Quantification of Cyber Risk

Organizations are increasingly realizing that the management of cybersecurity risk in complex environments needs to be addressed using suitable decision-making techniques. They are slowly embarking on the journey of quantifying their exposure to cybersecurity threats (operational risk) in much the same way they quantify credit and market risk exposure. While there is a wealth of data and well-established statistical methods for calculating credit and market risk, no such data or methods have been explored for quantifying cybersecurity risk.

Traditional Cyber Risk assessment methodologies generally use a likelihood/impact-based risk model to arrive at risk ratings. While useful as a starting point, such models suffer from serious deficiencies including:

  1. Calculating the probability/impact is often oversimplified and may not put much thought into what lies under the hood.
  2. Risk is not always independent. For example, speed of delivery and quality of delivery are always linked. Yet poor quality and missed delivery usually appear as separate risk factors in risk registers, giving the illusion that one can be controlled or mitigated independently of the other.
  3. Visualization tools like heat map draws attention to the top right quadrant (high consequence and high likelihood), while items in other quadrants, especially low likelihood and high consequence risk, are generally ignored.
  4. Risk scoring in traditional approach represents only one possible outcome. In fact, operational risks can have a wide range of outcomes, i.e., a distribution of outcomes where each potential outcome has a corresponding probability.
  5. Failure to addresskey concerns such as:
    1. What critical causal factors apply to specific risk factors.
    2. How to quantify risk reduction by implementing specific controls.

This article seeks to address these issues using a simple data analysis based on Bayesian Inference. Bayesian Data Analysis (BDA) brings together data, expert opinion, risk and uncertainty into a formal statistical framework, allowing decision-makers to see their choices clearly. Further, BDA can provide rigorous risk quantification and genuine decision support for risk management.

Imagine this hypothetical, and simplified, scenario. As Security Head for company XXX, you have been called into the Executive Leadership discussion on the recent hack of one of your competitor?swebsitedue to specific vulnerability? huge data loss, reputation damage, and a lot of liability!

Executive Leadership: What is the chance that someone can hack one of our website and steal our clients? data?

Security Head: You pull out your Bayesian Hat and you say, ?2.28% over the next year, but will update that number after penetration test.?

Executive Leadership: We are always used to hear rank order terms like High, Medium etc. You seem to be coming out with a precise number.  How did you arrive?  As a follow-up question: How much will you change your probability if your test finds something? Or, what if your test finds nothing?

Calculation using Bayes Theorem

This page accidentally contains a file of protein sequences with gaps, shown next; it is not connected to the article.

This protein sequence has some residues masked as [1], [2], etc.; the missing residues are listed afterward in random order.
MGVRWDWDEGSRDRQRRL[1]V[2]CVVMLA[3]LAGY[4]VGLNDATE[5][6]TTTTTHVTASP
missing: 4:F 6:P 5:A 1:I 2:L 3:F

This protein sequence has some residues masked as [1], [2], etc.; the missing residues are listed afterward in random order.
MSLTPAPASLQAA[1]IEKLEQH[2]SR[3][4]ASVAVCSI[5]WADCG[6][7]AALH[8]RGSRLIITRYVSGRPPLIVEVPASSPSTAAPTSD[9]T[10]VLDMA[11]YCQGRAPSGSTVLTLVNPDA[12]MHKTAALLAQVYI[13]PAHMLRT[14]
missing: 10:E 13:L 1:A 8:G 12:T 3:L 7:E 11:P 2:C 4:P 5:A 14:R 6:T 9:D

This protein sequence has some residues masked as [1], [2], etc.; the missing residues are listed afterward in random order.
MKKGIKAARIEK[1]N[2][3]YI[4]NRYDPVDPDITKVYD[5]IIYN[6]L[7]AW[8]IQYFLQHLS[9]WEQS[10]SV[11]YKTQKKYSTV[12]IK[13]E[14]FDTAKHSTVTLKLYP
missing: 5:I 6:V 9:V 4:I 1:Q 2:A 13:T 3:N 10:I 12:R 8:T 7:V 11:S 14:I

Based on the industry-based data breach report, your base rate (prior) for data breach is roughly around 2%.

What is the probability of data breach given penetration test is positive (vulnerable)?

What is the probability of data breach given penetration test is negative (not vulnerable)?

Now let us take that journey further into an interesting area, return on security investment (ROSI) using simulation.

As Security Head for company XXX, you are proposing a new security investment to CFO for mitigation of specific risk event say malware at the cost of 25k USD/year (contrived example)

CFO: Fine. What is the likelihood of the risk event?

Security Head: You pull out your Bayesian Hat and you say, ?20%?over the next year

CFO: Ok, great. Do we know the potential impact?

Security Head: Yes, I?ve discussed this with various Business and Functional Leaders to arrive at 90% confidence bound as

25k USD (Lower Bound)

500k USD (Upper Bound)

i.e. 5% chance that the impact may be less than 25k USD or greater than 500k USD.  In other words, 90% likely there will be a loss equal to somewhere between 25k and 500k USD. Key factors that we considered are legal fees, investigation fees, PR effort to convince clients, etc.

CFO: Ok, what is the average exposure?

Security Head: You pull out your Monte Carlo simulation tool and you say, ?~35k USD? over the next year

CFO: Excellent. What is the Return on Investment (ROI)?

Security Head: It depends on how effectively we implement the mitigation strategy

CFO: Could you please explain?

Security Head:  You pull out your Monte Carlo simulation tool and you say, ?negative 9%? over the next year if mitigation is only 40% effective and ?positive 31%? over the next year if mitigation is 95% effective

Note:  As a good practice, Security Head has to review the expected Impact and Likelihood as the context changes. Bayesian Philosophy is all about updating the belief based on new data. 


Risk Exposure (RE) ? Likelihood * Impact

ROSI(%) ? (RE * Mitigation Effectiveness – Cost of Risk Treatment Per Year* )/Cost of Risk Treatment Per Year

The author is Head – Cybersecurity, L&T Smart World & Communication

Share on

Leave a Reply

Your email address will not be published. Required fields are marked *